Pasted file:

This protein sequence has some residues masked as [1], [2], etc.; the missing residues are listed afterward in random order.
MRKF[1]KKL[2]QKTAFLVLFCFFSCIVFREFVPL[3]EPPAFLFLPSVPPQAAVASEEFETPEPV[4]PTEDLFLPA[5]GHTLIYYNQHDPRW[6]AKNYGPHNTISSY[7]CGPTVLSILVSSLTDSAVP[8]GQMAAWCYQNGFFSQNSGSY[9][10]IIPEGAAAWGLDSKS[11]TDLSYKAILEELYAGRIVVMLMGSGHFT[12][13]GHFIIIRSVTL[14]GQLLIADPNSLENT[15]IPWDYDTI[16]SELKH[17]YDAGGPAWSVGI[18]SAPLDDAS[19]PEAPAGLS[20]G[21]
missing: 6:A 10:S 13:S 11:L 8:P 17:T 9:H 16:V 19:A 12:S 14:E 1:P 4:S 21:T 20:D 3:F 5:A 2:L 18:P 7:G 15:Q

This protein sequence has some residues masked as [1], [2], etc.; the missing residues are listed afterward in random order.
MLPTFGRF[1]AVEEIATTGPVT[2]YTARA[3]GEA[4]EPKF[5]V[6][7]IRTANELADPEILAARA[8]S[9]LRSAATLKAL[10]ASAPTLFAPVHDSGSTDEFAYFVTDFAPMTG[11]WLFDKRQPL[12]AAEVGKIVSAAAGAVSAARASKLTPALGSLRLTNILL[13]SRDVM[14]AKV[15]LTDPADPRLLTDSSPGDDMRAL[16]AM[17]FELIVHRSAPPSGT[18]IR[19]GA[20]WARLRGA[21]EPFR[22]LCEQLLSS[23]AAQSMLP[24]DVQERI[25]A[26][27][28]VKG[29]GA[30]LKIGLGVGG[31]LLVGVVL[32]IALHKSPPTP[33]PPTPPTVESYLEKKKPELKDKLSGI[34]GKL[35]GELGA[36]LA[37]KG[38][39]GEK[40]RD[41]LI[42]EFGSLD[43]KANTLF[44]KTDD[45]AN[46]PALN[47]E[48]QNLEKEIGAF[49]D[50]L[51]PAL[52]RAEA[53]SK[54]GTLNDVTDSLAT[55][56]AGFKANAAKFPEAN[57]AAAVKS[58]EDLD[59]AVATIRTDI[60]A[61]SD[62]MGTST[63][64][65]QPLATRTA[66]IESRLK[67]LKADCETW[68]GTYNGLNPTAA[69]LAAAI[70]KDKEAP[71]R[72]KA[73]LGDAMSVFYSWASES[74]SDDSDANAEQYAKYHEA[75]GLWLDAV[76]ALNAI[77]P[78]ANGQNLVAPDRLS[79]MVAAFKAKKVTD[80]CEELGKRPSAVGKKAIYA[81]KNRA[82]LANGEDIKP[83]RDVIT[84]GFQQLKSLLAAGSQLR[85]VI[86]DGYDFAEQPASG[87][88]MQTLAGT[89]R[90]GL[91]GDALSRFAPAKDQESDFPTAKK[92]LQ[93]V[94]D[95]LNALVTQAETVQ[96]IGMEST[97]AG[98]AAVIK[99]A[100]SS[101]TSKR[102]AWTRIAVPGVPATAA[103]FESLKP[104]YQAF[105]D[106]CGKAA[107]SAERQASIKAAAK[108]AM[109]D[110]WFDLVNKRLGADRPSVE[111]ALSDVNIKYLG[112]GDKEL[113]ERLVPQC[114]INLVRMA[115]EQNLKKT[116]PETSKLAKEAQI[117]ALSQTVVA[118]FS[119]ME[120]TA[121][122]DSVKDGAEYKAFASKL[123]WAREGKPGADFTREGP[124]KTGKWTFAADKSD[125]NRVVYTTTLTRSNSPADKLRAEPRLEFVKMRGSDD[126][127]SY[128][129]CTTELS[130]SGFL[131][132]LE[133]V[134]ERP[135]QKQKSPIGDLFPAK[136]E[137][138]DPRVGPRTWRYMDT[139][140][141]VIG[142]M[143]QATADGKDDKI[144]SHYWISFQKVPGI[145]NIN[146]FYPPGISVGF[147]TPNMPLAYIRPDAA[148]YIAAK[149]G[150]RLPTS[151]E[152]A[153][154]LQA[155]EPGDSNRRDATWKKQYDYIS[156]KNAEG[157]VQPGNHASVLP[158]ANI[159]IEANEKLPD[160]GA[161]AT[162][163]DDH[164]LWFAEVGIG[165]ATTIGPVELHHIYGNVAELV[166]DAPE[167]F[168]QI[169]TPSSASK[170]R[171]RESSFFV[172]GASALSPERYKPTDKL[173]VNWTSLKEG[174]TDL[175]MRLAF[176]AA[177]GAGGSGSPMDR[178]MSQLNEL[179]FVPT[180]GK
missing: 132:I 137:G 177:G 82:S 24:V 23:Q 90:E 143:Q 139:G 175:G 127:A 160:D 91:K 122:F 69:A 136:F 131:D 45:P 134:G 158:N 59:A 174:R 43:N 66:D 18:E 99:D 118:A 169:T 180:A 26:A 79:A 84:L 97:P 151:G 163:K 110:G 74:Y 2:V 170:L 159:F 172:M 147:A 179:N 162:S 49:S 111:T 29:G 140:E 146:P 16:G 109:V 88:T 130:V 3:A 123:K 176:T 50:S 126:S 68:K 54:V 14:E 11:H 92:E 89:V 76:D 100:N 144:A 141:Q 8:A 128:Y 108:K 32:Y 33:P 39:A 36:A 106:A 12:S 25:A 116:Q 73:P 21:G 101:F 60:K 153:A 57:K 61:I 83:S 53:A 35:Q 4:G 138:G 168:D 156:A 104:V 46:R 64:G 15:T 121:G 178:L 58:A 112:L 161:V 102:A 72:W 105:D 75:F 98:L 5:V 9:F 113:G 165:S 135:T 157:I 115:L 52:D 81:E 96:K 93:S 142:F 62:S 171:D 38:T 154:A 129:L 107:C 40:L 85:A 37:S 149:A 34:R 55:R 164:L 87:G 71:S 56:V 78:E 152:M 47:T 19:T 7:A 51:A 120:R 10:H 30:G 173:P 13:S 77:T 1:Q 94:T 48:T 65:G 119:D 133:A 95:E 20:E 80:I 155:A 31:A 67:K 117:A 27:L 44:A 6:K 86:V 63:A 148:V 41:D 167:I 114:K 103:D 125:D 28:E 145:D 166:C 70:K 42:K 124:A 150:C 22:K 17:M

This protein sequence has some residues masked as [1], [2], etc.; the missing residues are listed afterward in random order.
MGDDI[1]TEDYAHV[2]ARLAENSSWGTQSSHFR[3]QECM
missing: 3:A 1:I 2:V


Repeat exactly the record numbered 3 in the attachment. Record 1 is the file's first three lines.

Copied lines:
This protein sequence has some residues masked as [1], [2], etc.; the missing residues are listed afterward in random order.
MGDDI[1]TEDYAHV[2]ARLAENSSWGTQSSHFR[3]QECM
missing: 3:A 1:I 2:V